Trenn Kopie

Example 2: Wildcard

“Every problem has a solution. But after every solution, there’s a new problem to tackle, some new challenge to take on. You don’t stop after you solve one thing You keep going, you find a new way and a new path, try to do better and create better. tearing something down isn’t the end; doing something great, or better, something right, is. Or maybe there isn’t such a thing as an end goal at all. You accomplish something, and then you shift, ready to accomplish the next. You keep solving one problem after another until you change the world.” 

CW’s: Kidnapping, Abuse

… a vivid, terrifying world you wouldn’t want to live in. The world of Warcross looked to be pretty bright, happy and perfect for the most part of the first book. The NeuroLink invented by Hideo has made virtual reality of the best kind possible: not only do they enable his game Warcross, but also allow people to alter their appearance, speak easily to others etc. This is literally a world you want to live in … but then at the end comes the twist, which is the main focus of this book: Hideo abuses his NeuroLink to control others, in order to prohibit crime, ever since his brother was kidnapped. He literally strips away free will and controls everyone who doesn’t have the old lenses, prompting criminals to turn themselves in … but not only the bad guys, also everyone who has ever done something slightly against the law. Not to mention people who are about to do something. The future of free will is literally at stake and there are even worse topics lurking in this book that I cannot talk about without naming spoilers. I did like how the book discussed technology in the end: even after everything the NeuroLink is not demonized and instead it’s said how much good it did and that it has rthe capacity to be improved.

… characters struggling between good and evil, right and wrong. This is especially true for Hideo, who we have loved in the last book right until he revealed his plans to take control of everyone’s minds. Emika is now the one opposing him with the help of her former Warcross Team & friends. She still loves him, but is willing to stop Hideo to save free will. She digs deep into some bad stuff and discovers a lot more than she bargained for. Things are very hard for her, as she not only has to take down the man she loves, but also doesn’t know who to trust as there are lots of players in this game. I especially liked seeing Hideo’s character progression and the big question of if he would be able to freedom himself in the face of another threat and different teams, who interfere throughout the book. I definitely think it was well handled, especially th end: it all added up with how he acted and what he had done. We also see Zero and what his goals in all of this are, as there is so much more to discover.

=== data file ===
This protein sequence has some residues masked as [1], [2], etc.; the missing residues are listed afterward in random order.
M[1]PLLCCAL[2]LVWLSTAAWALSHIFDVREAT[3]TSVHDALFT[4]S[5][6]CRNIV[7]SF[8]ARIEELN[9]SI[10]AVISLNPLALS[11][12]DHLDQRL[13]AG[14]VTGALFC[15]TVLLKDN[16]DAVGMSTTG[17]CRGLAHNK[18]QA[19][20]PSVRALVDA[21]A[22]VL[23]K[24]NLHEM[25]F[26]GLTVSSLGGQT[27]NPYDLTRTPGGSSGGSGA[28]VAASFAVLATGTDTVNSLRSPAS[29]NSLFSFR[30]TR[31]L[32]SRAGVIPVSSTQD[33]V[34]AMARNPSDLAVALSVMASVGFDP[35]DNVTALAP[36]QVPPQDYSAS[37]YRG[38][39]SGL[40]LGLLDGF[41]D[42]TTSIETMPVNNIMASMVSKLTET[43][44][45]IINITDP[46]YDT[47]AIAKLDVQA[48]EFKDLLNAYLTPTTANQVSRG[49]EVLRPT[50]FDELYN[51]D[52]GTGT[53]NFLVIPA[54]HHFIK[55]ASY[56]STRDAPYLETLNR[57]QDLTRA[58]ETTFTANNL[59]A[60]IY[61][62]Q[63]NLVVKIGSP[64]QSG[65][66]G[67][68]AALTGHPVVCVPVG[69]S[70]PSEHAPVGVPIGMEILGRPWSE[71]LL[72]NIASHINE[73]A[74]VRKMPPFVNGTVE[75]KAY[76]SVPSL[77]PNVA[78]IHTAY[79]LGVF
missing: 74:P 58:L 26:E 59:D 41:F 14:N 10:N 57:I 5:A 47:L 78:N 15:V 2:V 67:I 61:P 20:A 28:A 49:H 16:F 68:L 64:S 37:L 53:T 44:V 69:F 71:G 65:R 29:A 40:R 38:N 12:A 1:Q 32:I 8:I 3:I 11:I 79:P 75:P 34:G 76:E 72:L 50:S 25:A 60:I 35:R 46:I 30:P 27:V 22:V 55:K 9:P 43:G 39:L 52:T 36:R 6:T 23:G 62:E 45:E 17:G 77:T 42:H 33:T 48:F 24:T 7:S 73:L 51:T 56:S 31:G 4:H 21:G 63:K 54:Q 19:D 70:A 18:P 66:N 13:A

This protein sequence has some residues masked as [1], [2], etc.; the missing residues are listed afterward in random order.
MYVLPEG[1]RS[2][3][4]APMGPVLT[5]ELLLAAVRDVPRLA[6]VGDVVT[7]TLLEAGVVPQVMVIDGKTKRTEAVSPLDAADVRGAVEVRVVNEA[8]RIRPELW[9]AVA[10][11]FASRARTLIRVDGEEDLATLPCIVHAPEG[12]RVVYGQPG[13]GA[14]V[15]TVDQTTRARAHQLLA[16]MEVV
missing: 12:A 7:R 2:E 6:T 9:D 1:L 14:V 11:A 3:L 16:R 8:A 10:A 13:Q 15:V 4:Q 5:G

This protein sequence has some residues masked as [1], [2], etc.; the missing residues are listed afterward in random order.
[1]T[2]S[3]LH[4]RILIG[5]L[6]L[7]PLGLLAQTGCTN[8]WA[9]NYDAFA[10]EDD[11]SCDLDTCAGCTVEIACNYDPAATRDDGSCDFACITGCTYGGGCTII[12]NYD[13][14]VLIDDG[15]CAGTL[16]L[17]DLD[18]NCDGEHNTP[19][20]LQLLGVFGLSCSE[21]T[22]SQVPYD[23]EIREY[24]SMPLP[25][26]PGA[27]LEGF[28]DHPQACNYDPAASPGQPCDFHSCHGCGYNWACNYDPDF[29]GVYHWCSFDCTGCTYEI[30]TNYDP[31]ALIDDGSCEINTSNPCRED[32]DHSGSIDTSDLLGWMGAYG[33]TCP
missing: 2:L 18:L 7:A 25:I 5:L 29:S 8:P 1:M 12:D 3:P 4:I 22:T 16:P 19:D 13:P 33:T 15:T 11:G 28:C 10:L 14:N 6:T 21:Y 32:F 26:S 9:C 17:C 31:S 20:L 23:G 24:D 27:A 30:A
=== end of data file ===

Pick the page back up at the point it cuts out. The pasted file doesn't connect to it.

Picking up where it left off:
… high stakes plot that leaves you breathless. This definitely wasn’t the pot I was expecting (which is why I think some readers have not enjoyed this conclusion as much), but it was still very good and had high stakes. I wish we had gotten a longer book or even a third book (why didn’t we? All her other books have trilogies …), but I did like how the plot progressed anyway. It was very driven by Zero and his team, that we got to explore. We see a vastly different side to the story of the Tanaka boys and I liked that we saw what we had previously been denied, as we only ever got Hideo’s perspective. I also liked the deadline that the update of Hideo’s NeuroLink provided: those unaffected of his algorithm because they own old lenses, would be controlled with his new update. There are a lot of different sides at play and I love that we ger to see an even bigger picture of the entire story now. Like I mentioned, I also thought that the ending was fantastic and the perfect balance between hopeful and realistic!

IN CONCLUSION: Wildcard was a great conclusion to Warcross, even though I wish we had gotten a third book. I liked that we saw so much development in the story, from the exploration of the future of free will to the many different sides of the story and the struggles of the characters! The ending left us satisfied between realistic and hopeful.

Talk Kopie

Have you read Scythe or Wildcard? What is your favorite dystopian book?



4 thoughts on “Ingredients for the perfect Dystopian // Scythe & Wildcard

Leave a Reply

Fill in your details below or click an icon to log in: Logo

You are commenting using your account. Log Out /  Change )

Twitter picture

You are commenting using your Twitter account. Log Out /  Change )

Facebook photo

You are commenting using your Facebook account. Log Out /  Change )

Connecting to %s

This site uses Akismet to reduce spam. Learn how your comment data is processed.